comb, meaning that there is very limited oxygen supply to the tissues.
This is a strong indicator of a severe infection that compromises the
MG bouts are commonly triggered by weather changes, a change in the home
of the chicken, poor diet, lack of water, and any other factor that
increases stress in the chickens. Avoiding stress for your poultry may
reduce the chances of this infection.
2. Avian RhinoTracheitis (ART)
This is a viral disease, also referred to as the swollen head syndrome,
SHS, thick head, or facial cellulitis. It is caused by a Paramyxoviridae
family pneumovirus. The mortality rate from this disease is anywhere
between 1-10 percent.
Signs and symptoms
- Swollen sinuses
- decreased appetite
- Swollen tracheitis
In broilers and their breeders you may notice red swollen eyes,
sneezing, face scratching using the legs, head swelling that is
progressive, and lowered egg production in the breeders.
3. Infectious Bronchitis (IB)
This is one of the most common chicken infections caused by a
Coronavirus which varies antigenically. The depth of this infection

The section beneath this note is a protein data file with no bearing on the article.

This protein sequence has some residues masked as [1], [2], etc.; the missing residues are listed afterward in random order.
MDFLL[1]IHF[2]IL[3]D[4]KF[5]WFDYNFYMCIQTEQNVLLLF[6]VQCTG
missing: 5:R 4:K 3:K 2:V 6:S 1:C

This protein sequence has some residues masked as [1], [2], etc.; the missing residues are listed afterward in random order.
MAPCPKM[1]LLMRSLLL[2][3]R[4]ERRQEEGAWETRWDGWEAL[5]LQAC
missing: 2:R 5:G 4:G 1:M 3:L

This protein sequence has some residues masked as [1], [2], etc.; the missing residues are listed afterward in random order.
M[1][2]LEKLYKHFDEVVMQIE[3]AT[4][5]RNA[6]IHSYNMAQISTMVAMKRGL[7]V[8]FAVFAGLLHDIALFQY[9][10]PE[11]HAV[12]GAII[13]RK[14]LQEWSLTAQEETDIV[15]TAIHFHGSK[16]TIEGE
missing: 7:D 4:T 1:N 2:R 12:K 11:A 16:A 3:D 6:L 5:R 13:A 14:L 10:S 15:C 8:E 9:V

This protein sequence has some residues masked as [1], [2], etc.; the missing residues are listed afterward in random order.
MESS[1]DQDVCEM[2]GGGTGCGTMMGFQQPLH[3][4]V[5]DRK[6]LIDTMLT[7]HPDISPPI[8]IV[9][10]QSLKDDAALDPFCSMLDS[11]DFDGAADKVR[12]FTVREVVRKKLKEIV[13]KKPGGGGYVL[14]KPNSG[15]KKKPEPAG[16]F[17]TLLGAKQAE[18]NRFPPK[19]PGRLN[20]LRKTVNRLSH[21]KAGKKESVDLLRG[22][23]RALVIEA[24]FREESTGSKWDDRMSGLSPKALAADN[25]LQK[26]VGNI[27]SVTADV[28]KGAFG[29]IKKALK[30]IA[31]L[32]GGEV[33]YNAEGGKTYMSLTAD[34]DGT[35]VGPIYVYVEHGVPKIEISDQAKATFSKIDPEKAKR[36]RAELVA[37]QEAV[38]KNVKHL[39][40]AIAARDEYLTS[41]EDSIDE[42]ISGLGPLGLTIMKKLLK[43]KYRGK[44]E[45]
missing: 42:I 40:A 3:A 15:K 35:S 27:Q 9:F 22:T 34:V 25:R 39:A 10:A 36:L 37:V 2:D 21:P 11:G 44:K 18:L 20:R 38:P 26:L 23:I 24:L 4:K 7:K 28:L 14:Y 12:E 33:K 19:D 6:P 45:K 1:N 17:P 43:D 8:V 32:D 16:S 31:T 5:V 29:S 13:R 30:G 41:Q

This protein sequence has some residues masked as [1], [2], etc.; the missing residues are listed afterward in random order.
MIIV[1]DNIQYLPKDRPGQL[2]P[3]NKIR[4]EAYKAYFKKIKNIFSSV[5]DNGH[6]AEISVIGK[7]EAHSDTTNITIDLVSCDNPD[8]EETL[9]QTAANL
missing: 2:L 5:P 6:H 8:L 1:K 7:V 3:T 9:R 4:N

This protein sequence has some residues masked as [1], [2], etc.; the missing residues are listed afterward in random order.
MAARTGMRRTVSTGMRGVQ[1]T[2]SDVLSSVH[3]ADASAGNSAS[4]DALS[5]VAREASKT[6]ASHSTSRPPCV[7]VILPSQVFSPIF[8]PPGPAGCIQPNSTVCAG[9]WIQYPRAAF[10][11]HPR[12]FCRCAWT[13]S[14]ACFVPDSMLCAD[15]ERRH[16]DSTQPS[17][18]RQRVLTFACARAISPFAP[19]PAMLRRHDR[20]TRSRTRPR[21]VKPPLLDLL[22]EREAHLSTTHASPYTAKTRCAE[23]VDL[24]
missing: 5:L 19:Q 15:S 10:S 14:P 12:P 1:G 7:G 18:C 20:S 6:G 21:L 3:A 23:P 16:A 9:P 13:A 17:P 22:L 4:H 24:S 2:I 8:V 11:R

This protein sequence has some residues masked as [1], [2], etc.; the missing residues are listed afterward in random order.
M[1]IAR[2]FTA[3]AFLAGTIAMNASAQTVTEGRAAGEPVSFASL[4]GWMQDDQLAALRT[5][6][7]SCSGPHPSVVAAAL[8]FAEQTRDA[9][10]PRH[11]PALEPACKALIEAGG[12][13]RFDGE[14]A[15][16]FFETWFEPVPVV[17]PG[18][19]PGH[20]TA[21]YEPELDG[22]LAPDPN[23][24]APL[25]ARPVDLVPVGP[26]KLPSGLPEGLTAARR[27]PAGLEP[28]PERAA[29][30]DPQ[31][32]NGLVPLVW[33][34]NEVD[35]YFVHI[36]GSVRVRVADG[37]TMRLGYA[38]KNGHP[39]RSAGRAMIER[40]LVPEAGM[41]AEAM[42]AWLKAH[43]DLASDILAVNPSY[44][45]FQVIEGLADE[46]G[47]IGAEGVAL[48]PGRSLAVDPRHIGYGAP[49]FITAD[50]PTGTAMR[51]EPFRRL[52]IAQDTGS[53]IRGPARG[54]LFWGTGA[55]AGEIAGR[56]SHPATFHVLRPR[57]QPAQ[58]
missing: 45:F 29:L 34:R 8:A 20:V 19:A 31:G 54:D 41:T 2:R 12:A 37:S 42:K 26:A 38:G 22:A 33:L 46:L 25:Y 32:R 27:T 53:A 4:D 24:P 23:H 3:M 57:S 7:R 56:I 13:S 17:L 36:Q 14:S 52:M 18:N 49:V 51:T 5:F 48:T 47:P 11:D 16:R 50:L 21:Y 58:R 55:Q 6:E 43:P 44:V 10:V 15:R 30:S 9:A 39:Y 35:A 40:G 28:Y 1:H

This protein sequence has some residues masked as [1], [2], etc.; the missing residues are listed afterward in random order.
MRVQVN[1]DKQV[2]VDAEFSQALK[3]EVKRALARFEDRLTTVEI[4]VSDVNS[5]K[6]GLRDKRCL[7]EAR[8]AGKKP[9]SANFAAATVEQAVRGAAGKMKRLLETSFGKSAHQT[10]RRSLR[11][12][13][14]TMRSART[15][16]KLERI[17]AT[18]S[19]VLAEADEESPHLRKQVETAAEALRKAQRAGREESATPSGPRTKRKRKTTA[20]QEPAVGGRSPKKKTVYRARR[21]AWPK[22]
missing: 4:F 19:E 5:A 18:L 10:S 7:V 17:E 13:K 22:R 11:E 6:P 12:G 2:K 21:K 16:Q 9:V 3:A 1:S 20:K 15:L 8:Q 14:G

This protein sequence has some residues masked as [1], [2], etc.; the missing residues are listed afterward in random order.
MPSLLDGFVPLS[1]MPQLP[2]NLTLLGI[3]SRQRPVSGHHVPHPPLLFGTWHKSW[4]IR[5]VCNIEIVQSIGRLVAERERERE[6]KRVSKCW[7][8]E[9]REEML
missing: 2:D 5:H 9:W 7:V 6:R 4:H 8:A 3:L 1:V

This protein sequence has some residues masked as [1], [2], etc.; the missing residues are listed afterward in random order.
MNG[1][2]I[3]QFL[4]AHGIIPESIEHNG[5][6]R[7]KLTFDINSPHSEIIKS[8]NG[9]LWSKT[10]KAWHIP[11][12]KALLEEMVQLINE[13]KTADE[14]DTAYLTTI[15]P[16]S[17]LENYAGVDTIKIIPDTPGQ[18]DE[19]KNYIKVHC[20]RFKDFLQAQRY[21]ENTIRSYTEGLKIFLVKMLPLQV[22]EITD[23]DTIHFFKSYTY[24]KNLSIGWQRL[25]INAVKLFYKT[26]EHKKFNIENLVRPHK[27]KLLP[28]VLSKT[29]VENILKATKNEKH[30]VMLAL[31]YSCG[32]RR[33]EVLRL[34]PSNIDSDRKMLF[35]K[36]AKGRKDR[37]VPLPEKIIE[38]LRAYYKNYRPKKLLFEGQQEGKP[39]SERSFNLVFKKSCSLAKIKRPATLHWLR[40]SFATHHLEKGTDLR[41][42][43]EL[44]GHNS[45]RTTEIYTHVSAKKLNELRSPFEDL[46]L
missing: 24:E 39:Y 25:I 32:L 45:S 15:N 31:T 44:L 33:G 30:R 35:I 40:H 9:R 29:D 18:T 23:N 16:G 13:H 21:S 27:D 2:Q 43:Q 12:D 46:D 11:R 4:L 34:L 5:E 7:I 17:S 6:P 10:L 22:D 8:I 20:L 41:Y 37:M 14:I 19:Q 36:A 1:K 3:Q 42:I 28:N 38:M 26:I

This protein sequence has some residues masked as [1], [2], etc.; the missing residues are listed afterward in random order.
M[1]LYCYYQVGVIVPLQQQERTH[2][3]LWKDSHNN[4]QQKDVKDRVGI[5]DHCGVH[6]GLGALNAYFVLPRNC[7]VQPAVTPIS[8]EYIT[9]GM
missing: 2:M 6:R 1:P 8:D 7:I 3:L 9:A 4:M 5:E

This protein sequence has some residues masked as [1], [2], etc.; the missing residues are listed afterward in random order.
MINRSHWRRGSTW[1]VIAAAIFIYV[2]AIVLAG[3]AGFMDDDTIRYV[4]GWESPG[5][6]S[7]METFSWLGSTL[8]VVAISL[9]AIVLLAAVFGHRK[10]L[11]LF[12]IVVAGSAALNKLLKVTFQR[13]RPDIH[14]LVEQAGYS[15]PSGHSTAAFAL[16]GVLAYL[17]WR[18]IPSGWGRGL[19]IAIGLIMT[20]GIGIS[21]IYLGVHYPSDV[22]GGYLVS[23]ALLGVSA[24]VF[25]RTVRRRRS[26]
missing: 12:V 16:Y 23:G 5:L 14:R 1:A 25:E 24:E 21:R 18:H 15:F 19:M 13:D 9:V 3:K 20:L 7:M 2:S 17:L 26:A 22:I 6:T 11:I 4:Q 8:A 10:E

varies depending on a number of factors including the birds' age,
virulence of the virus, vaccination done prior to infection, maternal
immunity, and presence of other complicating infections. The mortality
rate from this disease is anywhere between 0-25 percent.
Signs and symptoms
- Loss of appetite
- Wet litter
4. Infectious LaryngoTracheitis (ILT)
This is a viral infection in chicken caused by a herpesvirus that varies
in pathogenicity. It has a mortality rate of 10-20 percent but this may
sometimes be as high as 70 percent. The causative virus can be spread
through air and is highly resistant when outside a host. However, it is
quite susceptible to disinfectants. Mixing and moving a flock is one of
the major predisposing factors.
Signs and symptoms
- Reduced egg production
- Discharge from the eyes
- Nasal discharge
Treatment for respiratory infections and diseases in chicken
Most of the infections caused by bacteria can be treated using
antibiotics. However, for the viral infections and diseases, there may
be no cure. All you may need to do is to control the secondary bacterial
infections. Some common treatment options include use of Agrimycin®-343
Soluble Powder , Tylan Soluble Powder, and Lincomycin-Spectinomycin.
Sodium salicylate may be used in acute infection of IB, but only when
The bottom line is that you should keep your poultry houses clean and
well ventilated to reduce possibilities of infection. Make sure to also
vaccinate your poultry on time, where applicable, and also use broad
spectrum antibiotics and sulfonamides to treat bacterial infections.
This will help you easily get rid of respiratory disease in chickens.v
Posted by Suzie OConnor
@ 11:45 AM EDT